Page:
What makes for a better doctor and good medical practice? Perspectives from Film and Book Narratives

Medical students trained under the current medical curriculum have a view that the success of the practice medicine relies on making a diagnosis, finding an appropriate treatment and curing the patient. There is an expectation that the advances in bioscience, modern technology, personalized and targeted drugs, and the recent promise of stem cell therapies will enable every illness to be pathologically classified as a disease and every disease to have a cure.

Whilst this bioscience and technology centric approach of medicine has enabled many lives to be saved, this has also led to two undesirable consequences. Firstly, by diverting time and resources mainly into the science of medicine and less into the art of medicine, doctors have not been trained to see and treat the patient as person which is vital in helping to help the patient regain a sense of well being and personal worth. Besides pills and surgery, there is much to be done to heal the patient e.g. the best medicine for patients can be said to be listening, love, compassion and laughter. Secondly, we are at risk of blinkered thinking if we believe that patient care will be improved by discoveries of science and technology alone, and not pay attention to the increasing evidence an attitude change in doctors in particular in diligence, moral clarity and ingenuity are ingredients for doctors to become better in delivering improved patient care as well as enhanced patient safety.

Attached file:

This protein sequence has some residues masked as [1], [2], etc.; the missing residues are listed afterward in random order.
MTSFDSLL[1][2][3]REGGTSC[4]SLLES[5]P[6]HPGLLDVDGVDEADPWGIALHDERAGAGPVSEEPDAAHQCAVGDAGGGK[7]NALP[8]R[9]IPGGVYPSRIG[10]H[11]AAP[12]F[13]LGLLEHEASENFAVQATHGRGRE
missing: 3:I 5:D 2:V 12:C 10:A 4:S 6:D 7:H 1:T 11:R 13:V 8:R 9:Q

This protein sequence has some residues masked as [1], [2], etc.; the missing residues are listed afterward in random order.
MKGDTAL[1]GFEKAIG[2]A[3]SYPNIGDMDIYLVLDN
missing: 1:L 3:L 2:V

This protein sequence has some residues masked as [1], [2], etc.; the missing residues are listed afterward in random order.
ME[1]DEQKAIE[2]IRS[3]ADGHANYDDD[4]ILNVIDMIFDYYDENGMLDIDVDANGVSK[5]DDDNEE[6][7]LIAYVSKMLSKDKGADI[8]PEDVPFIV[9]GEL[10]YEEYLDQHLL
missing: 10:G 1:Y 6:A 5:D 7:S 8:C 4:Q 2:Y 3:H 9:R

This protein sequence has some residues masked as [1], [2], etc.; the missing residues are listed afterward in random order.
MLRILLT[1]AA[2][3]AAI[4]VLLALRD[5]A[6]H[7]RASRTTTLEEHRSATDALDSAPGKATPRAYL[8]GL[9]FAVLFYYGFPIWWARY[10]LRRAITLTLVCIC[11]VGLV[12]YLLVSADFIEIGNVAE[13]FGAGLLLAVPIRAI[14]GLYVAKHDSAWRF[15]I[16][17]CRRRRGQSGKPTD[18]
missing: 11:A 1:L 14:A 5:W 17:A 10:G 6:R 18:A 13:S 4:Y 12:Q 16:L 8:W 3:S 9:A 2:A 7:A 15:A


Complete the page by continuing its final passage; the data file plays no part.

Through discussion of film and book narratives, the expected outcome from this project will be three fold: firstly, an increased awareness and sensitivity amongst medical students of the need to understand the person from the view point of a patient; secondly that a doctor can help a patient to heal using non medical means; and thirdly that despite the often imperfect ways in which medical practice is conducted, doctors can find ways to improve on their own performance by cultivating a "science of performance".

Principal Investigators:
Professor Li Chong Chan (Department of Pathology)
Dr Julie Chen (Institute of Medical and Health Sciences Education and Family Medicine Unit)

Key member of project:
Professor Richard Fielding (Department of Community Medicine)